The government will consult on scrapping the 10 per cent drop rule after dropping it for professional clients as part of an amendment to the Mifid II regulations.
In a memorandum to parliament, the Treasury proposed that Mifid II be amended to allow professional clients and investment firms to agree between them what reporting is appropriate based on their specific circumstances.
It said it would revoke some rules in respect of professional clients following feedback and consult on whether this change should be extended to retail clients as well.
The government stated: "The instrument amends an existing requirement for investment firms providing portfolio management services to inform their client whenever the overall value of the portfolio depreciates by 10 per cent and thereafter at multiples of 10 per cent.
"Feedback from professional clients has been that having these reports every time their portfolios depreciate by multiples of 10 per cent is not useful to them. They and investment firms would prefer to be allowed to agree between them what reporting is appropriate based on their specific circumstances.
"The instrument therefore revokes this obligation in respect of professional clients. The government plans to consult on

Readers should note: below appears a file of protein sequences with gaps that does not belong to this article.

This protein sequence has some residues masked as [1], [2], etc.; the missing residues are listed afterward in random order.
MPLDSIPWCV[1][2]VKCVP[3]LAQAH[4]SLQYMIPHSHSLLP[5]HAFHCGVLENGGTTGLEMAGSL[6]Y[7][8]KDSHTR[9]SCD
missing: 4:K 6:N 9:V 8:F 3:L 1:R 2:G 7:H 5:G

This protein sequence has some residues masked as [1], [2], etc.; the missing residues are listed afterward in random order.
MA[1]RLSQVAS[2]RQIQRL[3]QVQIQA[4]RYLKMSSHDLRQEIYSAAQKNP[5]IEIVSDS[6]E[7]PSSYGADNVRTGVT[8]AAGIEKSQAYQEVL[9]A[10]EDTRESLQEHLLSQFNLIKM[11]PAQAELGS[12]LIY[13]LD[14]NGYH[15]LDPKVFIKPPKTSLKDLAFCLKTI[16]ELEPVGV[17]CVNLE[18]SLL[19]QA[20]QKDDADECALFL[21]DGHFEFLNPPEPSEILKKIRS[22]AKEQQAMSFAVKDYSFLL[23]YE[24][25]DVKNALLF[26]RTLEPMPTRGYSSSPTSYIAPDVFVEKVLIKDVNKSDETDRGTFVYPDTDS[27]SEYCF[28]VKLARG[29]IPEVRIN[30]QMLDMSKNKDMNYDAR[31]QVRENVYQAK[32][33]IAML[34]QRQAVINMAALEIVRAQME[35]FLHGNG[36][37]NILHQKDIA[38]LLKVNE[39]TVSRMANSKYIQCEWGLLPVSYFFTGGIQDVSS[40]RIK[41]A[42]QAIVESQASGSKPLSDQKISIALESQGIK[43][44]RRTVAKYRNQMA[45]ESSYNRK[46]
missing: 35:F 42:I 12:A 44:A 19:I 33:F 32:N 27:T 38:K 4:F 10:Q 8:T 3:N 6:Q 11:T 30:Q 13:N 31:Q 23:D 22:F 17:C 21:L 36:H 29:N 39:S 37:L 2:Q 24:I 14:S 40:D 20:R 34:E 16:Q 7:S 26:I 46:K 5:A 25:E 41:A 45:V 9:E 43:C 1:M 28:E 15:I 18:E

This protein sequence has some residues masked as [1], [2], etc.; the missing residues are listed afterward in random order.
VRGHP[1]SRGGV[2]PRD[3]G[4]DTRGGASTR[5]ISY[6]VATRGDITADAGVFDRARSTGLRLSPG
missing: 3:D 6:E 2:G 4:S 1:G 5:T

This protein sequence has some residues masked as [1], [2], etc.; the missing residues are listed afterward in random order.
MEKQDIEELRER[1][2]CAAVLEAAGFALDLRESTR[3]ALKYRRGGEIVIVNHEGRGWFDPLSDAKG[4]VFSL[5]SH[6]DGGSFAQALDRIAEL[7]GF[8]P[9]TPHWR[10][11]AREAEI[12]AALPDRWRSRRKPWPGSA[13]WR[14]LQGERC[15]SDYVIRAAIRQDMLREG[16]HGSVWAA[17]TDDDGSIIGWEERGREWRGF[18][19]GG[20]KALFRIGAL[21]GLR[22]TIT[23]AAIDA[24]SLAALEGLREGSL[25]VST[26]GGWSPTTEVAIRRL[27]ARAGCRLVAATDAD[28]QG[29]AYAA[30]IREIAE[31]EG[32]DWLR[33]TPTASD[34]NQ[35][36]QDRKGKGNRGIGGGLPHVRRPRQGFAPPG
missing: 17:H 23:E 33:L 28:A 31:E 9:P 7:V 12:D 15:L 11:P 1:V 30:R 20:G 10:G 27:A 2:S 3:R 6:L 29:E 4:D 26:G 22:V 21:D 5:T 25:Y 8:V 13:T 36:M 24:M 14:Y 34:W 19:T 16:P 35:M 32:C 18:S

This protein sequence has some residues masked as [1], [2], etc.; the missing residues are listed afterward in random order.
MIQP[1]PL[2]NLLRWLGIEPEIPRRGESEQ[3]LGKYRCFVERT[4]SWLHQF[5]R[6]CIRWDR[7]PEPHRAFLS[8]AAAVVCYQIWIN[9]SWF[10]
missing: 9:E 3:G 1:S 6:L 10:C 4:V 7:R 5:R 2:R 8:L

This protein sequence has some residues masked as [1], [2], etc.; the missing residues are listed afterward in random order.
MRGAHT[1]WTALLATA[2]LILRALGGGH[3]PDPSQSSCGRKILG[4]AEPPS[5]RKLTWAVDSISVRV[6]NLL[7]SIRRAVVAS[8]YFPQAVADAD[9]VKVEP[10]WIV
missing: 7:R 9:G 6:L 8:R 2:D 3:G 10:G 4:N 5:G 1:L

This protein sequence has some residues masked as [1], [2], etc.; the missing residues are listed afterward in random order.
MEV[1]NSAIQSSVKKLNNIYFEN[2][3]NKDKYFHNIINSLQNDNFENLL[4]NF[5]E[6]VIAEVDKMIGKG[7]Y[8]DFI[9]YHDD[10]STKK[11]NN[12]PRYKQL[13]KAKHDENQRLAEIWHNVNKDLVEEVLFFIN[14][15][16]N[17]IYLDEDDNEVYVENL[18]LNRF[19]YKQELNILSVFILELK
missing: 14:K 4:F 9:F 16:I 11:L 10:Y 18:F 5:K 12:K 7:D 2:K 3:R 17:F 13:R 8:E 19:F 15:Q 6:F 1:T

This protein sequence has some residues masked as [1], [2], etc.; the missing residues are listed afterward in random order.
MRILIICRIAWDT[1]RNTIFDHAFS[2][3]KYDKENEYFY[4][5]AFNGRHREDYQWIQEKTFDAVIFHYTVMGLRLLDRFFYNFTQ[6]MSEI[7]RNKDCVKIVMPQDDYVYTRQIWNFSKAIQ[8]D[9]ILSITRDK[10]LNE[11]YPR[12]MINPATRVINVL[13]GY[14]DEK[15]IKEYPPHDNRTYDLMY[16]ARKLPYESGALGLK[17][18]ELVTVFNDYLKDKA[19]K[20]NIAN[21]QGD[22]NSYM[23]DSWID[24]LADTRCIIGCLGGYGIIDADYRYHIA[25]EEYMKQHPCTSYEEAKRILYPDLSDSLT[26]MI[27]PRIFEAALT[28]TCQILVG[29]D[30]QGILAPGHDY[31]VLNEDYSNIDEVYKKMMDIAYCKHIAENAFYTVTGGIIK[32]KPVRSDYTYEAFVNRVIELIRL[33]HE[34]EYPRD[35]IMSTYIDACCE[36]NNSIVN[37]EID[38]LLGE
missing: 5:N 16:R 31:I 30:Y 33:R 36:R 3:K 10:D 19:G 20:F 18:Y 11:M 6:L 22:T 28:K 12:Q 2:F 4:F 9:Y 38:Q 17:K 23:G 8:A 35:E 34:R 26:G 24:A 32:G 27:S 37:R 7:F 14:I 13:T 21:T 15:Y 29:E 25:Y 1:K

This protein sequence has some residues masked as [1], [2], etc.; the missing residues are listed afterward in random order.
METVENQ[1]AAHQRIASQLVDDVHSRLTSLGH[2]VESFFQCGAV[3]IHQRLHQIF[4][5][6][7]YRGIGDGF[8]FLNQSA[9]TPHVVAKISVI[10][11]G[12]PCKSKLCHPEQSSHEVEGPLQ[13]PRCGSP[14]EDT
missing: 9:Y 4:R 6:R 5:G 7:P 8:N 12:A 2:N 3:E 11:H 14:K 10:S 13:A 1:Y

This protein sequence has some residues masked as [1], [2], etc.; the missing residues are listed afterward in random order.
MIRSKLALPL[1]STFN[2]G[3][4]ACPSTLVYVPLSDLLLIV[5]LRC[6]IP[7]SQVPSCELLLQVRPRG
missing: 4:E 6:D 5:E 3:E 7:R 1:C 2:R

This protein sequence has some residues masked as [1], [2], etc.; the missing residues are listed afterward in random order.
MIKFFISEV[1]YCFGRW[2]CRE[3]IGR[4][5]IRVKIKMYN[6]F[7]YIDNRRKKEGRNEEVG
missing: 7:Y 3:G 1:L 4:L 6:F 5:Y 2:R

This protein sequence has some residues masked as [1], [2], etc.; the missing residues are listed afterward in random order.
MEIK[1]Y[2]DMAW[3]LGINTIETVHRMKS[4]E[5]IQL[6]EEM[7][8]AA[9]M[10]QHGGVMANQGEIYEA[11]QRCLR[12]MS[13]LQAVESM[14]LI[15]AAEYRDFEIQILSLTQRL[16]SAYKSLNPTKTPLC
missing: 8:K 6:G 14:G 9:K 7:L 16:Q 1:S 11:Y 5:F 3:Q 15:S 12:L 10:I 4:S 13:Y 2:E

whether this change should be extended to retail clients as well."
The 10 per cent drop rule was introduced as part of Mifid II but it was put on hold at the start of the pandemic due to increased market volatility.
In March the Financial Conduct Authority said it would review the 10 per cent drop rule, which requires financial advisers to notify clients when their investment portfolio has fallen by 10 per cent or more in a given reporting period, after extending its suspension until the end of the year.
Steven Levin, chief executive, Quilter Investors said the reform has been a long time coming.
“The fact the rule has been 'paused' for so long now shows that it really wasn’t working, and removing it for retail clients along with professional clients would be a victory for common sense regulation.
“The rule has the potential to encourage bad outcomes. Warnings are, by definition, designed to scare people into taking some form of action.
"But warning people after a market drop is the worst possible time as it’s likely they will panic and lock in their losses.
“The fact the regulator has already changed the rules, which originated as part of EU's Mifid regulations, suggests that the 10 per cent drop notification is not fit for purpose and it’s about time the rule was scrapped once and for all.”
The industry has long called for the rule to scrapped over concerns it could cause knee jerk reactions from investors.
There were signs the rule was discouraging some advisers from using multiple platforms, as they found themselves looking at the assets held on all platforms and manually calculating the overall drop.
The government is also looking to remove the obligation on investment firms that they produce an annual report setting out the top five venues they have used for the execution of clients orders, and a summary of the execution outcomes achieved.